• Santa safely left Australia enroute to later timezones; his sleigh laden with gifts
  • there will be far too much food and you’ll either need an afternoon nap to let it digest or have a fridge full of left-overs (or both)
  • the drinks all taste better at Christmas parties (though I didn’t drink any alcohol myself)
  • there will be the odd minor drama when someone who hasn’t seen someone else all year buts heads, but it will all be resolved quickly in the spirit of Christmas cheer (we were fortunate to be largely spared of this in our families)
  • most people will make the effort to have a joyous day
  • the annual Christmas traditions will bring back memories of the times you’ve shared with your families and friends; you’ll have watched children become teens, teens become young adults, couples grow closer, new people will have joined your family, some people will have left and the same old stories will probably be told at some point.

And at the end of the day, you’ll feel like you ate too much, exercised too little but, hopefully, will feel satisfied and content.

Merry Christmas from Down Under. Training resumes here tomorrow 🙂

A couple of rest days

I’ve taken the past two days off training because my sacroiliac joint is giving me trouble. I whipper snipped (I don’t know the non-Australian-slang term for this activity) the borders of my lawn yesterday for the first time since May. It only took half an hour but it did enough damage to make walking painful so I wasn’t keen to try running. My partner has a similar back injury to me and she later told me that she doesn’t whipper snip for the same reason.

This evening I replaced the brake cables on my mountain bike. That felt like quite an accomplishment after riding all year without brakes.

As 2012 draws to a close, my partner and I are taking stock of our current life and financial situations. Our lifestyle has changed drastically the past three years and the dreams we had back then are vastly different to those we have today. We are starting to feel more certain about the direction we would like to take for the next half decade and, without saying anything more, 2013 is going to be a huge year of exploration for us.

I’m going mountain biking tomorrow morning. The physical exercise will do me good.

A rest day

City Cycling in Brisbane by Andrew Gills
City Cycling in Brisbane, a photo by Andrew Gills on Flickr.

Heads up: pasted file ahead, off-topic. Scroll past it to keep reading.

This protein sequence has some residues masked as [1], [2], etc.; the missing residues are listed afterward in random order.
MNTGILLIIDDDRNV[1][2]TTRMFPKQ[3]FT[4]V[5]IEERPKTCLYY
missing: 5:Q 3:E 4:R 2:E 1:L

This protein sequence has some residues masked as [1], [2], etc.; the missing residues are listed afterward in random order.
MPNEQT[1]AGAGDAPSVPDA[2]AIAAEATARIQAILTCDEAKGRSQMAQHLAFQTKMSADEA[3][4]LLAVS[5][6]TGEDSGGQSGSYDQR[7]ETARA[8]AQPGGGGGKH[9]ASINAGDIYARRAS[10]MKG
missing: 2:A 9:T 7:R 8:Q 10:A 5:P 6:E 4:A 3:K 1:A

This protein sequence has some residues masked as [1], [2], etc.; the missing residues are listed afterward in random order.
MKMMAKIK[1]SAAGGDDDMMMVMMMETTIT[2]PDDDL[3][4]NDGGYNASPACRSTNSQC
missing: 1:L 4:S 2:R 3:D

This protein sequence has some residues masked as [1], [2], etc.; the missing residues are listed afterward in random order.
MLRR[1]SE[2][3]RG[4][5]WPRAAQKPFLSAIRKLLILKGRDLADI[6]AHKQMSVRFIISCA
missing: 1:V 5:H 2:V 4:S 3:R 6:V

After my social cycle and run yesterday morning, I overdid things a bit. A friend came up from Tasmania so we went out for a short City Cycle ride along the Brisbane River. While it was fun, I think I overdid things a little bit. The ride from the City to New Farm Park was fine. Then we caught a ferry to West End. But the ride from West End back to my motorbike in the City was just too much for my current state of physical fitness.

Not enough to cause me concern but enough to force me to take a rest day today. So instead of going walking with my partner, I relax at home catching up on some television shows I recorded during the week, enjoying breakfast and catching up on blogs. Later today I will clean the house and do our Christmas shopping. Maybe we’ll even put up the tree this year (if I can find it).

Today’s total will be: 0km but a happy day



Holding a black headed python

Mum organised a reptile man to come show her many grandchildren some native cold bloods. So I jumped in and had a hold too.


Holding a carpet snake

The snakes and crocodile were all young animals. The black headed python was 2 years old and can grow many more metres. The carpet snake was 1 year old and can grow to 4m long and 30 years.

It was a very cool afternoon with my own grandchildren (yes I have grandchildren in my 30s), siblings, daughter-in-law, nieces, nephews and parents.

Tomorrow is Saturday. I’ve plans for geocaching and to service my motorbike (I’ve never done any motor mechanics before so it could be interesting). But for now I’m chilling out with the reptiles.

Taking things easy

I’ve not had much to report the past few days because I’m trying to take things easy. I’ve been working from home so that I can stand at my kitchen bench instead of sitting at my desk. This has been relieving some of the pressure from my SIJ. I have also seen a fantastic lady who does Chinese medicine, including cupping, remedial massage and acupuncture. I think that, combined with my ongoing physio treatment, has helped a lot.